For all the ways smartphones have made our lives better, there’s one area where the impact hasn’t been so positive: driving.
According to the CDC, more than nine people are killed and 1,153 injured every day due to distracted driving. It’s a sad but stark truth: One glance at your phone could dramatically alter your or another’s life.
But your phone may actually help you prevent such a tragedy. A batch of apps have sprung forth to help you keep those eyes on the road, using a variety of strategies from reading your texts aloud to making your phone unusable.
While the future is clearly with Android Auto when it comes to getting everyone to leave their Android phone alone while driving, it’s still going to be a while before such capability is in everyone’s car. Better now to get into the habit of staying focused with the tools that are available, as the risk just isn’t worth it.
SafeDrive kicks you off your phone
If you don’t have the self-control to leave you phone alone while driving, then SafeDrive might be the best option for you.
Once you fire up the app, it will keep your phone in a do-not-disturb-me state that disables notifications and locks you in the app until your speed drops below 10 mph. The more time you rack up behind the wheel, the more points you earn. You redeem those points for various offers.
I found it worked rather well, but the key is remembering to turn on SafeDrive each time, something that can get annoying. The best method is to use the Android Wear app.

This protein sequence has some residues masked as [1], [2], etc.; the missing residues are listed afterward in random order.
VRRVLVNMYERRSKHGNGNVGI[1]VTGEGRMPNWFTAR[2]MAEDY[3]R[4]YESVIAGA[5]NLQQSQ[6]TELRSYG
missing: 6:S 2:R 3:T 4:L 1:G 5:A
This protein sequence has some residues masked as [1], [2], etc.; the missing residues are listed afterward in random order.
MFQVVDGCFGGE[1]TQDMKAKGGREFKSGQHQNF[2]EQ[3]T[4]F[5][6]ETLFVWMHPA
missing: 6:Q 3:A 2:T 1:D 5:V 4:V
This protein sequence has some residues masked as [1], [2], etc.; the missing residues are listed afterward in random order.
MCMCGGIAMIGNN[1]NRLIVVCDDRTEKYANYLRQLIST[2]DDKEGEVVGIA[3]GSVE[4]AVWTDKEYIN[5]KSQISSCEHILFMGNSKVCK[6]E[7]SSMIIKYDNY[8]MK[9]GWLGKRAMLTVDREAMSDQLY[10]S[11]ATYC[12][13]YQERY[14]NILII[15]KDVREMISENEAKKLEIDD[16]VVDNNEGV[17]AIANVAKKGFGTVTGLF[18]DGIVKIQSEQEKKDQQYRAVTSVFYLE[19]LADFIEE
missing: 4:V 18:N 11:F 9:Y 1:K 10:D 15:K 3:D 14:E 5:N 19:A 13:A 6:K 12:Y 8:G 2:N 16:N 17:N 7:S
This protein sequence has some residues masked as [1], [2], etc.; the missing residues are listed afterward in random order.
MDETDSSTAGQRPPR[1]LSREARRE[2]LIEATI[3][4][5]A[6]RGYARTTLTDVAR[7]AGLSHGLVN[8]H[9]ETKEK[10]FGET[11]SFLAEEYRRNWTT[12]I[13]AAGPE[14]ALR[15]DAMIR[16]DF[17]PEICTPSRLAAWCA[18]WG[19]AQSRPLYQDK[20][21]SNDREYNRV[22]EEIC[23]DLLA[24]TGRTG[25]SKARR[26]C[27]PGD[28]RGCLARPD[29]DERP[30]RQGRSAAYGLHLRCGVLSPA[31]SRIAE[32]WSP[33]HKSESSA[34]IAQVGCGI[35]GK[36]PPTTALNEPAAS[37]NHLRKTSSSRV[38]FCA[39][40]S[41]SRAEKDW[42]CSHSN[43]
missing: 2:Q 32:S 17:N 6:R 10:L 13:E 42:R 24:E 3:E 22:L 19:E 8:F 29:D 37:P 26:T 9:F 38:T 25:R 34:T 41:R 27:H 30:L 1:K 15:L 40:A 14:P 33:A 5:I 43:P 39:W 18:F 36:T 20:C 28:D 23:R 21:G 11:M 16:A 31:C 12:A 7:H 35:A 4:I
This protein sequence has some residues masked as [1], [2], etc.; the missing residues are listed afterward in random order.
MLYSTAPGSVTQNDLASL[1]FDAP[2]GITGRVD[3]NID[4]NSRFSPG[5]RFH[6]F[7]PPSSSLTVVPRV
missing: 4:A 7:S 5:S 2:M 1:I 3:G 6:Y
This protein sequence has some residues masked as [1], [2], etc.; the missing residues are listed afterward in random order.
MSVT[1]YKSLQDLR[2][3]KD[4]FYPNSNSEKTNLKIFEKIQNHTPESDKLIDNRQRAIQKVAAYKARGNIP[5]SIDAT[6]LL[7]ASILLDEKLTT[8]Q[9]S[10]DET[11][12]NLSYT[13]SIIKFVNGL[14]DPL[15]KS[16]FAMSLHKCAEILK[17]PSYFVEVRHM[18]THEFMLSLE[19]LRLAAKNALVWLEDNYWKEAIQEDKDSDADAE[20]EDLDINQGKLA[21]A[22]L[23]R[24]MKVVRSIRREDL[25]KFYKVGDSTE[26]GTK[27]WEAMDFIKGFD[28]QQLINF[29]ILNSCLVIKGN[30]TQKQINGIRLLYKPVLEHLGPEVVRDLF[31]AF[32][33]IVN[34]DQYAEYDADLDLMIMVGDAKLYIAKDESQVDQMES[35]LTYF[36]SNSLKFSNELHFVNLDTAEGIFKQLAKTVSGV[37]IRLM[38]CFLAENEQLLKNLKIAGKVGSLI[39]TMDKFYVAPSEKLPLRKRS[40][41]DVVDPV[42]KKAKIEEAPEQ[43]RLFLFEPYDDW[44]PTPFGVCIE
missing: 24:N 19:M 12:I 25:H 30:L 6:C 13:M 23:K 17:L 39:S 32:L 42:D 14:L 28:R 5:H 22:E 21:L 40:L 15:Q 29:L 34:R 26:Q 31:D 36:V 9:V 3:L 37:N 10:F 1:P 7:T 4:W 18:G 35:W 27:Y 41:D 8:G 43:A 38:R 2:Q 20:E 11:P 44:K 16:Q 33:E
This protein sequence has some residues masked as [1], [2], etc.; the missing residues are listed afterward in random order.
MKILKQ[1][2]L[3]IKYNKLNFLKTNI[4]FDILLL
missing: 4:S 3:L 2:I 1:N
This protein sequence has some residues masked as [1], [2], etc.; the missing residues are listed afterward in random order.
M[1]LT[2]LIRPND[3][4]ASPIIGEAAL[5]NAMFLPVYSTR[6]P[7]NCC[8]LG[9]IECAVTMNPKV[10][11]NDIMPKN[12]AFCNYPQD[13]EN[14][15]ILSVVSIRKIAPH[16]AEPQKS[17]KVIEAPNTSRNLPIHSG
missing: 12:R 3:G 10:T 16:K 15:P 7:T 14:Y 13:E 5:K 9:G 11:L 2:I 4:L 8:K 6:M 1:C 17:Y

While the overall goal of SafeDrive is to keep you off your phone, there’s a button that will launch Waze if you want a fast way to get into navigation. If you’re a fan of the social driving service, this gives you a quick way to check out the traffic and then put your phone down and leave it in the distraction-free mode.
When you finish up the journey you’ll see your reward totals, but the redemption options are rather limited right now. You can get discounts on random items like a car phone mount or a “smart” light socket. It’s not tremendously compelling; there definitely need to be some more goodies on offer.
Drivemode makes your phone driver friendly
Instead of explicitly trying to get you off your phone, Drivemode tries to make the interface so simple and gesture-oriented that you won’t need to look at it while driving.
The app throws a semi-circle shaped tab on your home screen that you can use to quickly launch into, well, a driver mode. The app smartly uses an Android Wear app for this purpose, so you don’t even have to fiddle with your phone to get started.
Swipe through for actions like maps (you can select a default), music, or calling a specific contact. I liked the customization options, as I was able to set up particular contacts who can get through when the app is enabled while others can be ignored. Drivemode also reads messages and generates an auto reply, though Google’s default robo-voice still sounds like a robot that is being forced to read messages against her will.